Situated between Romania and the Ukraine in Central Europe and formerly part of the USSR, Moldova became an independent country in 1991. Historically, the country has been invaded by successive waves of people from the Tartars through the Turks to the Russians.
At its peak, the country provided half of the wine for the USSR. Now, the Moldova wine industry is key to the country’s economy and tourism. Trips to Moldova’s wineries are extremely popular not least as the country has possesses the two largest wineries in the World. Perhaps surprisingly, in addition to have vast vineyards, the country also has sophisticated wine bars in the capital Chisinau.
The country’s capital Chisinau is a pleasant enough place to visit, especially if you time it for the National Wine Day celebration in October. We recommend that you hire a Moldova travel guide to ensure that you maximise your time here.
In addition to sampling its fine wine, tourists to the country can take a step back in time and visit the state of Transnistria, which claims an independence from the rest of the country that is not recognised by the UN, and harks back to the glory days of the Soviet rule. If you can, visit during the Victory Day celebration in May. Another appeal of the country is an excursion to one of the rural villages where you can experience the local hospitality, fare and folk music, or to visit one of the country’s monasteries.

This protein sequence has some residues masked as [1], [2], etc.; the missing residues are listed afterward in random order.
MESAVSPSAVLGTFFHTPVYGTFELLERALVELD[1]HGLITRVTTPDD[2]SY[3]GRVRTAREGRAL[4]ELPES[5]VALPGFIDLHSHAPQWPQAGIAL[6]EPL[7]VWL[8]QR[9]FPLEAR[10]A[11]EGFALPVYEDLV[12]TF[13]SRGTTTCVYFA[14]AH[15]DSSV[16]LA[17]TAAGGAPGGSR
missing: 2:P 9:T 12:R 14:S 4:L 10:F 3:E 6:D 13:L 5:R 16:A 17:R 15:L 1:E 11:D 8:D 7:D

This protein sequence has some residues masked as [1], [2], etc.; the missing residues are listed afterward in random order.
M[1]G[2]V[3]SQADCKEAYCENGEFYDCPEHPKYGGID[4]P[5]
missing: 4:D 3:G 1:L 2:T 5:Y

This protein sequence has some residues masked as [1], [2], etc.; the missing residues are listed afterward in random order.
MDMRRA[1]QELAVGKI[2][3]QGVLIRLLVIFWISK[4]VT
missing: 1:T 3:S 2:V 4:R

Traditionally, the country has close ties with Romania, with the majority of the population being ethnic Romanians. The Moldova language is basically the same as Romanian. The closeness of the two countries is also demonstrated by the fact that the neighbouring province in Romania is called Moldavia.